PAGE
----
Monday, March 15, 2010

Cheese Profile: Saenkanter

-Saenkanter: A top-tier Gouda.-

Doctor, I swear I've put together better cheese plates before. I know the fact that most of my party guests' innards are more knotted than a preschooler's shoelaces says otherwise, but really, my cheese plate wasn't all that bad.

Yes, the homemade pickles may have caused a small case of botulism or two, but who doesn't take that gamble when eating a pickle? They're the roulette of the food world! And sure that one washed rind cheese may have been a bit off, the smell was epic but when it comes to runny, rank cheeses it's such a fine line between aged and apocalyptic.

But, Doc, seriously, you should have tried the Saenkanter. I mean, dang, can the Dutch make a good aged cow's milk cheese. Seriously, my guests were hitting that cheese so hard that if you pulled them off it you'd be crowned the king of England.

And who can blame them? That butterscotch color is so enticing, and the salty caramel flavor - oh my god - a dessert cheese like no other. Cocksure with the taste of salted caramel, it becomes a bit more cheeky when it's paired with dried blueberries or raisins. It's surprisingly flavorful for a pasteurized cheese, and a premier Gouda if I've ever tasted.

The texture is smooth and quite creamy for a hard cheese. It's nicely broken up by the little protein crystals, like little pin-prick fireworks popping in your mouth giving it a playful mouthfeel.

Well, doctor, when you try something like that, you'll be willing to risk anything else sitting on the cheese plate. Which is kinda why we're here now. I also served a blue cheese. Well, technically, it was a Brie. It was just the color blue. But mold is supposed to be good, right?


-Trust me, you'd eat poison if it was paired with this cheese.-


  1. When it comes to cheese, the stinkier the better, in my book. I'll have to keep my eyes peeled for this one.

  2. Cookin Canuck: The cheese, though aged, isn't a stinky one. It actually has a sort of mild nose that's tame and a bit old wood-like.

  3. Now for the important question, Garrett. Where did you find this cheese? I must try it!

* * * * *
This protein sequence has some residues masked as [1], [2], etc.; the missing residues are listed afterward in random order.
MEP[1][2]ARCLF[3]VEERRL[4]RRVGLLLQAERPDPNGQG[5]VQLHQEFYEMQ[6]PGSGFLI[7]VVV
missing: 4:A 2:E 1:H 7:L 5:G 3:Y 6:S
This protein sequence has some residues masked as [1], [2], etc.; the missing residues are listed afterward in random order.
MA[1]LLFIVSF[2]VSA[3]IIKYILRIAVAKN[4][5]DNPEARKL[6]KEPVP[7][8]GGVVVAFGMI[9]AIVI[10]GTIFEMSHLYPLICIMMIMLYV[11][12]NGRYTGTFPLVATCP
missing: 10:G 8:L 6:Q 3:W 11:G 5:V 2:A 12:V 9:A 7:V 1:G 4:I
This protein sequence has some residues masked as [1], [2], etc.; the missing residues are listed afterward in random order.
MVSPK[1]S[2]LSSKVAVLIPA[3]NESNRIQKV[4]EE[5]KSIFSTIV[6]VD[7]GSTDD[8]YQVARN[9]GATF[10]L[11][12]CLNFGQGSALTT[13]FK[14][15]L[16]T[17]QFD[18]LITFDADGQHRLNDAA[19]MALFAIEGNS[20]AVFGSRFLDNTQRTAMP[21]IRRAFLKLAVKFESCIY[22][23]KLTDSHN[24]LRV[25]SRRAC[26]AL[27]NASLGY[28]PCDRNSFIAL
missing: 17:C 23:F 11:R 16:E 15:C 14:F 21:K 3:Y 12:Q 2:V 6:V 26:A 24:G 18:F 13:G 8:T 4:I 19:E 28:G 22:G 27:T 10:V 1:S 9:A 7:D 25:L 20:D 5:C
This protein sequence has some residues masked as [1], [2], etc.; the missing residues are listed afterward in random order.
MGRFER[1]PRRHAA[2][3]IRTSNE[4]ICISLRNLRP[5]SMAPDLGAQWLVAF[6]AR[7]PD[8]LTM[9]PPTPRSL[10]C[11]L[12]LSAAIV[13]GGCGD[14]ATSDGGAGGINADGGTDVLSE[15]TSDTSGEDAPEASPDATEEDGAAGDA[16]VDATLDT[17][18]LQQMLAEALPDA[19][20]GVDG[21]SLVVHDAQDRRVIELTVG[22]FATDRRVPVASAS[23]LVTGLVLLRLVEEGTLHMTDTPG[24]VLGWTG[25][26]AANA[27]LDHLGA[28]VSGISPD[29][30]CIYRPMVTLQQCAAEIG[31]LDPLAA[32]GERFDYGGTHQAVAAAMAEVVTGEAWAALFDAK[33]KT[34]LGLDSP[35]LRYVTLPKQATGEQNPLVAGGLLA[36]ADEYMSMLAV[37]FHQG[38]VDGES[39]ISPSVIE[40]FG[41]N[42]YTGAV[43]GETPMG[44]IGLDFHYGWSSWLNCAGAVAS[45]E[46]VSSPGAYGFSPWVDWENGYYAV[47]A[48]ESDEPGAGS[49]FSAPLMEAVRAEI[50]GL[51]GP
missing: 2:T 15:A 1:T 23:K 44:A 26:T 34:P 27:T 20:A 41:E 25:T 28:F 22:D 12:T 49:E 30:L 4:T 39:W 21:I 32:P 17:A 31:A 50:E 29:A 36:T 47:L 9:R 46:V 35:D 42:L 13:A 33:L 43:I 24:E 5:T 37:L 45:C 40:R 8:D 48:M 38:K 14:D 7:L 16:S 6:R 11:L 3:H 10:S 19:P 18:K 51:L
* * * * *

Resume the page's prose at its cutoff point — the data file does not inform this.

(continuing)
Thanks in advance. :)

  4. Shockingly, I've never had Saenkanter before! I'll have to look for it here in Minneapolis.

  5. I'm with you on the Dutch cheeses. I love Boerenkaas.

  6. Zaankanter, spelled like it sounds as a historical cheese, Saenkanter. Probably artificially aged, like Old Amsterdam. Sorry to be poisonous about this ;-). Tastes probably quite well, but it's not genuine.
    Saenkanter is a tradename for export cheeses. In our country Saenkanter is a fashionchain.
    Wish I could send you some real old Dutch farmerscheese. We DO have them, you know! Championship coming up next weekend.

  7. Did some research, definitely the end of your dreams. A Gouda type of cheese, industrially produced by a firm that does terrible things to and with cheese. Sorry, probably even the colour is carotene.
    Here the horrorlink:

  8. Lizet: You can tell just from the pictures that this is a different company. I think that what we're seeing is something akin to comparing farmstead cheddar to Kraft cheddar. Yes, they're the same name of cheese but two different products.

    This one pictured here doesn't look anything like the one in my picture.

  9. Sure Gareth, the picture of Schipperskaas is young/middlish old cheese. But... Schipperskaas claims to be the only one using the name Saenkanter. And cheese-expertish colleagues tell me: this is the company. So, now it's up to you: ask the people where you buy this, where they get it from! And notice the sticker with the Zaanse wooden houses for a clue. Now we need to get at the bottom of this! I'll send you some real cheese if you're right and this is real farmers cheese. But I fear that the only farmer involved was the owner of the milkcattlte.

  10. Lizet Kruyff - Well, I will check with Whole Foods and a few other cheese people I know and see if we can get to the bottom of this. You may very well be right. =)

    Still, "genuine" is semantics. It may be artificially aged (though I'm not sure how one goes about that) but one cannot argue that the taste is still superb.

    You've really got me interested in this and I'll do what I can to get an answer for you. =)

  11. Hi Garrett, it's a German invention, to (pre)mature cheese in months instead of years. But, mail me and I'll send you some of the real stuff. Maybe you'll think the real Boerenkaas stinks and tastes like Eastbeast surprises. But... at least you can compare. Old Amsterdam & Co are fine, but for the purist anathema, unless no-one's looking.

  12. Lizet - Thank you! I checked around with three other cheese minds (one of them a professional) all to no avail!

    What is your e-mail so I can send you an address? I would love to try the real stuff. =)

  13., now for some cheeseproof packaging :-).

  14. Saenkanter is indeed a brand from Schipper Kaas, its a gouda cheese natural aged and coming from a factory.


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